Ruby
 

The steps we take to make your flight run smoothly

By: Dave Gunner

December 23, 2016

Claire and Carly

According to the NHS, we should all be aiming to walk 10,000 steps every day, with the benefits including increased stamina, excess calorie burning and an overall improvement in health. Yet the average person only manages between 3,000 and 4,000 steps daily, especially if they have a sedentary desk job or spend most of their time travelling by car or public transport.

Claire vs Carly

Here at Virgin Atlantic, we’ve long suspected our airport and on-board staff regularly exceed this target, so we decided to test this assumption by comparing two very different roles which both involve a lot of walking.

Meet Claire, a turnaround officer at Heathrow and Carly, one of our cabin crew. Both are highly trained. Their primary role is the safety and security of our customers, our people and our aircraft. And in the course of a day, they both cover a lot of ground. We spent time with both to find out more about their jobs and discover who puts in the most footwork.

Carly in the galley

 

Walking on air

Carly Navin spends most of her time delivering fabulous service to our customers. Mostly spent at 35,000 feet, her days can be long, attending to our passengers’ needs and serving food and drinks up and down the aisles of our aircraft. In the close knit community of our cabin crew she has to work in a team that has only met the morning of the flight. It’s a job that requires the very best people skills and the ability to deal with any sort of crisis from a spilt drink to a heart attack in the air.

Claire Ilett supervising the turnaround of a 787

 

High vis and steel toecaps

As a turnaround officer, Claire Ilett may not be so visible but her role is equally important. She monitors everything that goes on while an aircraft is on the ground and is responsible for getting our flights away on time. Claire is on stand 15 minutes before an aircraft arrives. She does a thorough inspection of the parking area to make sure it’s clear of obstructions and litter and ensures all the service vehicles meeting the aircraft are present and in their allotted parking bays. Only when Claire is satisfied the aircraft is safe to park will she turn on the guidance system that the pilots follow onto stand. She’s also the person you spy out the window putting the airbridge onto the aircraft.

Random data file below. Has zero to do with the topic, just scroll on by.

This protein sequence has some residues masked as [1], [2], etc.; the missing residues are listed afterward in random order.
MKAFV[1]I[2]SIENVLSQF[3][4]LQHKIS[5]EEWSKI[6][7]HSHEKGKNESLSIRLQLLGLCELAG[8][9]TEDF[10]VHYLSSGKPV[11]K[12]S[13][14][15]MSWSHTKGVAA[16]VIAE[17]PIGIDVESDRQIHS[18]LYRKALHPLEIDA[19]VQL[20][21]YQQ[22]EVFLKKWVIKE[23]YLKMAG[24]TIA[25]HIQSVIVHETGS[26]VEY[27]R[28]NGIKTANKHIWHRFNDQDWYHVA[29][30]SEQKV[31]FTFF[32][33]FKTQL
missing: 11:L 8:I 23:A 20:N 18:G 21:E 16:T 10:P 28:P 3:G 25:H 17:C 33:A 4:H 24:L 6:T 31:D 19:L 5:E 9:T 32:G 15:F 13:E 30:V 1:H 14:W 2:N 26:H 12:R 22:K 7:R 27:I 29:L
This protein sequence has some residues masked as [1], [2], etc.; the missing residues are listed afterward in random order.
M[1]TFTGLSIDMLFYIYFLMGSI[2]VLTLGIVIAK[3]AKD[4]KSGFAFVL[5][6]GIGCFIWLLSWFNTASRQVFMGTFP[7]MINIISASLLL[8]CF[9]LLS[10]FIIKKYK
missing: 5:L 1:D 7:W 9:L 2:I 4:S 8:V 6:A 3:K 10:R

Claire then takes on one of two roles for departure. Overwing looks after everything that happens up top; the catering, cleaning, passenger boarding and the actual departure. The other part of her job is ‘below the wing’ where she supervises loading of baggage and cargo and all the activity on the ramp. She works with the captain to make sure everything is loaded in accordance with our operating procedures and the aircraft is ready and safe for its flight.  The final task before departure is to sign off the final paperwork with the captain, ensure the final aircraft door is safely closed, and remove the airbridge for departure.

Claire positions the airbridge

In terms of workwear, there’s a noticeable difference. Carly, of course, wears the bright red Vivienne Westwood uniform with two pairs of shoes, one for onboard and one for getting to and from the aircraft, whereas Claire is all about high vis jackets and steel toecaps. In fact, part of Claire’s role is to ensure everyone in the area around an aircraft is wearing the right protective equipment. That includes our cabin crew and pilots, who also have to wear high viz while on the ground outside the aircraft.

 

Before we unveil the stepping stats, we caught up with them to find out a bit more about their working lives.

Tell us a bit about yourself and the route you took to your current job?

Carly: I decided I wanted to travel the world when I was around 21 years old, but like most 21 year olds, I didn’t have much money to do it! How can you travel the world, staying in luxury hotels in some of the most exciting places on this planet? By becoming cabin crew!

Claire: After studying Technical Theatre at university I wasn’t sure what I wanted to do. My dad works at Virgin so I started what I thought would be a short term job on the check-in desks at Heathrow. Having tried a few other jobs, such as immigration officer, I returned to Virgin, and last year a turnaround officer job came up so I applied and was lucky enough to get it.

How was your training?